Transgressions ranged from serious legal violations to typos that led to unintended data collection, according to documents supplied to The Washington Post.
The National Security Agency exceeded its legal authority and broke agency rules thousands of times since it was granted broader powers in 2008, according to an internal agency audit obtained by The Washington Post.
Most violations involved unauthorized surveillance of Americans or foreign intelligence targets in the U.S., according to the documents, which were supplied to the newspaper by NSA whistleblower Edward Snowden. The documents show infractions ranging from serious legal violations to typographical errors that resulted in unintended data collection, The Post reported.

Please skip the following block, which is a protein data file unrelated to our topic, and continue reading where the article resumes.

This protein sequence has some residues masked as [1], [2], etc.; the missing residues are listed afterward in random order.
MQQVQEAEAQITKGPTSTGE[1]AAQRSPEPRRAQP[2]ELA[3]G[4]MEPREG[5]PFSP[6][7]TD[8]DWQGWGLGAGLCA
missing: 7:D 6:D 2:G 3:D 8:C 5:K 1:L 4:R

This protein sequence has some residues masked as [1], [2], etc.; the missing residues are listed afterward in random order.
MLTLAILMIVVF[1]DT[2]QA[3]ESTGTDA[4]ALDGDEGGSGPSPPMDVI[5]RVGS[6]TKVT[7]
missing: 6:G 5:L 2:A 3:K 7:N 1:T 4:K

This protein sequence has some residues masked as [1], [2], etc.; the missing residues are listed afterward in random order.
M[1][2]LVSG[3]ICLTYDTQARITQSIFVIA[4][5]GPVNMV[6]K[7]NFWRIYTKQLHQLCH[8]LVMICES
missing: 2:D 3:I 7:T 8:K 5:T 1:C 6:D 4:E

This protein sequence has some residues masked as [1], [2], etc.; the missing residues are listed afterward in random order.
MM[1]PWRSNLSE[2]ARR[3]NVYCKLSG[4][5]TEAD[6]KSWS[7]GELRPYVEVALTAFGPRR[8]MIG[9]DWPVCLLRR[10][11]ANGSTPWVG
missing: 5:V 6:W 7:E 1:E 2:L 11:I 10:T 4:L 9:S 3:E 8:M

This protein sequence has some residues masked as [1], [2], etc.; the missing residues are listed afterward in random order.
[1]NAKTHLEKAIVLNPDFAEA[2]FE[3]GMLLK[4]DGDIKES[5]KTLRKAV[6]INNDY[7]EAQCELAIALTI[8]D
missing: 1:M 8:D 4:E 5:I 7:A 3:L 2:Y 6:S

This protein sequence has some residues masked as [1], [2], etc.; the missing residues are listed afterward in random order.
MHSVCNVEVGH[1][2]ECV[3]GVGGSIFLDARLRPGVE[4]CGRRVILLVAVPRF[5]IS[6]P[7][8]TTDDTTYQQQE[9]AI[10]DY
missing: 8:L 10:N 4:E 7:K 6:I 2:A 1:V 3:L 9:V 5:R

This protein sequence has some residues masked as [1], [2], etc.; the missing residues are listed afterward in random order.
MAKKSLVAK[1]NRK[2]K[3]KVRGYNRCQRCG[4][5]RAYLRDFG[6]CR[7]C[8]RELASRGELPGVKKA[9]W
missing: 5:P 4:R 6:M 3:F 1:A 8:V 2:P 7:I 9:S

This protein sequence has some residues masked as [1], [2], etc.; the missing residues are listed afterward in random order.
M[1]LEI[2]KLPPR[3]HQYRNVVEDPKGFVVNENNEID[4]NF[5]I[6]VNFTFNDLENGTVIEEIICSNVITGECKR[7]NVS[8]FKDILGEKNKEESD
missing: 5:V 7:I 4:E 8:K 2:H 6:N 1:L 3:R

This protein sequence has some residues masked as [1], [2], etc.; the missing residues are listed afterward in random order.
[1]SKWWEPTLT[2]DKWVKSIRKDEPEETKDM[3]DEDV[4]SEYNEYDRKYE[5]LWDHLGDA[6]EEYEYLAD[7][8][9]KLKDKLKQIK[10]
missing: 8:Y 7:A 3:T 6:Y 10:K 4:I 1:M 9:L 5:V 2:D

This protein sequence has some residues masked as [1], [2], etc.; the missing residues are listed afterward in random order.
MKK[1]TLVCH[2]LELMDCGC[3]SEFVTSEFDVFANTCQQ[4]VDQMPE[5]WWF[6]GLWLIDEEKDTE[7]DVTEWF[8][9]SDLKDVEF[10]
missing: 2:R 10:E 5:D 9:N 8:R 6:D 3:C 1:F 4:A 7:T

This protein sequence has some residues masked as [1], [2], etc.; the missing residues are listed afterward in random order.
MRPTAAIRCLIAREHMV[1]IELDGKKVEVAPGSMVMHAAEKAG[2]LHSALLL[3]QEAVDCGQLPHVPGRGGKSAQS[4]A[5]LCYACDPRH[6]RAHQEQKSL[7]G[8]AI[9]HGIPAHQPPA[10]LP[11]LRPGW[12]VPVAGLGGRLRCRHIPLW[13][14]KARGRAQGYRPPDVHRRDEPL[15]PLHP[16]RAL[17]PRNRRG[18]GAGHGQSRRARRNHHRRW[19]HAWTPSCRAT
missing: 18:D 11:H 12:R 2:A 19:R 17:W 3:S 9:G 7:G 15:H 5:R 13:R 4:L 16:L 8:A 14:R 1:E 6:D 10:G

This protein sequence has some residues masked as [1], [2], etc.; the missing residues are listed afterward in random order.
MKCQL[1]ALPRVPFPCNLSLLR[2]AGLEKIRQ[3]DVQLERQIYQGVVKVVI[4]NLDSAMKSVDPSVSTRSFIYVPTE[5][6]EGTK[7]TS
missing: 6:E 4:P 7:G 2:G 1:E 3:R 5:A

The agency was not always forthcoming with the details of its transgressions, the Post found. A quality assurance report not shared with an oversight committee found that a “large number” of calls were placed to Egypt 2008 when the U.S. area code 202 was mistakenly entered as 20. In another case, the Foreign Intelligence Surveillance Court, which reviews NSA warrant requests, was not made aware of a new collection method until it had been in place for several months. The court ultimately ruled it unconstitutional, the Post reported.
The audit, dated May 2012, uncovered 2,776 incidents in the preceding 12 months of unauthorized collection, storage, access to or distribution of legally protected communications, the Post reported. One of those cases involved the unauthorized use of data on 3,000 Americans and green-card holders.